^^^The Klingon theme in the end titles? That happened in STV but it's not in TMP.
Really? I know it's in TFF, but I could have sworn it was also in TMP. I'll have to check again because I didn't listen to the closing credits this time around after the film was over.
The soundtrack was one of the things I liked in TFF, but I don't want to get ahead of myself.
Another thing I liked about TMP and something that still resonates. It ended on a hopeful note: Star Trek
was back and set for new adventures...
Hmm, we had no idea what was coming...
I came across Run Silent, Run Deep
several years ago when I caught it on TCM. I had heard something of the film and decided to check it out. I thought it was a wonderful film and yet almost right off I could see the parallels with ST-TMP. I couldn't stop thinking about the conflict between Lancaster and Gable and how it was exactly the kind of thing needed in TMP.
I do have another reservation about TMP and thats the casting of Stephen Collins. I simply thought he was a wet blanket with no screen presence. He isn't horrible, but he's just there. Instead of having some measure of conviction he seemed more like, "Wah! You took my ship away! Wahhh!"
Of course he could only work with what he was given. It also didn't helped to be photographed in that silly one-piece uniform. I don't mind the TMP uniforms in general, but the one-piece outfit was lousy.
What the film does illustrate is that if Decker had been in command it would have been game over. Kirk's instincts were in form and he knew when to push forward and when to stand pat. Decker was so over cautious he was near paralyzed. Decker would have still been considering his next move after Vger had already sterilized the Earth.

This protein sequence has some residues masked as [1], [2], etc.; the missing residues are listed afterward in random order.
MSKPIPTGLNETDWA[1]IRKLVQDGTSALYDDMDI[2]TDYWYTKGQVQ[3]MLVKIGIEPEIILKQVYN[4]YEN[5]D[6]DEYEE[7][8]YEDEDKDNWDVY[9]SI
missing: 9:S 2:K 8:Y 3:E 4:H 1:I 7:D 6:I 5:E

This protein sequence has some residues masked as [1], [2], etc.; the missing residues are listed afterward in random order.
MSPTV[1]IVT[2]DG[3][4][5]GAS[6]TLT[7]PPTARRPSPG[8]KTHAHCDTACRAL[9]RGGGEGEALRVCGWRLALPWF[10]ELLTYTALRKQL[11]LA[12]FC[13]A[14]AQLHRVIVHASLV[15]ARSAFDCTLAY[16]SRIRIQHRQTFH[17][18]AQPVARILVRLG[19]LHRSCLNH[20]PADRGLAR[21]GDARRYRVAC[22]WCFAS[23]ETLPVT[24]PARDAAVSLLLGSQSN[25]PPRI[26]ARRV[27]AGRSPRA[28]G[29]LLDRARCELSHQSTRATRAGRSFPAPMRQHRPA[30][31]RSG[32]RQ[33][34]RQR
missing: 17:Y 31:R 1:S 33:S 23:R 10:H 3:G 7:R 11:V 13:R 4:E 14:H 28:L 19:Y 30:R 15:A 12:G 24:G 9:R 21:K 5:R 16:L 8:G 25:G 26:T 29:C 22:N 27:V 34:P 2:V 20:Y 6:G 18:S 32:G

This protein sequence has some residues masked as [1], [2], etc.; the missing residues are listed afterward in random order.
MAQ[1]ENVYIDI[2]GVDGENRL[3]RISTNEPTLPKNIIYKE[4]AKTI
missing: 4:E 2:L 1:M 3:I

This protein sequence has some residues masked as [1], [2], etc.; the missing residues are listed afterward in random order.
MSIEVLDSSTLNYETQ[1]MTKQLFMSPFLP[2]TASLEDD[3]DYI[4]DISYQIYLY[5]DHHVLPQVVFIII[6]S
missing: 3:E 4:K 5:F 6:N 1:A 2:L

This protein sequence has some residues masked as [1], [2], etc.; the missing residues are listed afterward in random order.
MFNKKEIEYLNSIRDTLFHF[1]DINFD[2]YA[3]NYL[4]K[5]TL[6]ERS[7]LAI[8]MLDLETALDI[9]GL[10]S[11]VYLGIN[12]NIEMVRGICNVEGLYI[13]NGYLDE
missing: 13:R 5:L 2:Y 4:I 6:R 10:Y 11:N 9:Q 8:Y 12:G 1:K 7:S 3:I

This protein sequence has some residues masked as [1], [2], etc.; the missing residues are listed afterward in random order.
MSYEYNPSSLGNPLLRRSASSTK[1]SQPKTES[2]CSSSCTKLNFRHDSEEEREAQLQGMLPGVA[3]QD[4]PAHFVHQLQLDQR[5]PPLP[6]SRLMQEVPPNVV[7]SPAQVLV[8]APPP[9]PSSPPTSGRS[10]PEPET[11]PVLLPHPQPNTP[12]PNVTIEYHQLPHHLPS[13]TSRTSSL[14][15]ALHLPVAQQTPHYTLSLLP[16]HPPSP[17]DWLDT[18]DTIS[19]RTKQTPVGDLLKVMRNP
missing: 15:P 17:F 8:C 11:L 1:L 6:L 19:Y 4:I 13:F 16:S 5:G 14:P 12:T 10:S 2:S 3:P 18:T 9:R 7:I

Decker represents an idea Roddenberry referenced in his novelization of the film: the emergence of a new humanity that felt somewhat apart from the "throwbacks" of Starfleet. The new humans were supposedly more evolved intellectually and spiritually(?) then the old-fashioned humans, many of whom felt more at home in Starfleet. Roddenberry's idea was that many of the new humans made lousy Starfleet officers because they were too easily swayed by "higher" forms of life with supposedly higher levels of consciousness. Oldstyle humanity (as represented by Kirk and crew) proved themselves better suited for encountering the unknown since they tended to have a stronger sense of self, a stronger sense of identity and not so easily swayed by new ideas. Older humans were more skeptical.
Maybe it was just New Age babble of the time, but it had an interesting ring to it. The new humans apparently weren't comfortable with some of the military aspects of Starfleet. In some ways this idea seems to have been raised again in early TNG as evidenced by Picard initially being quite hesitant to appear the least provocative with other life forms.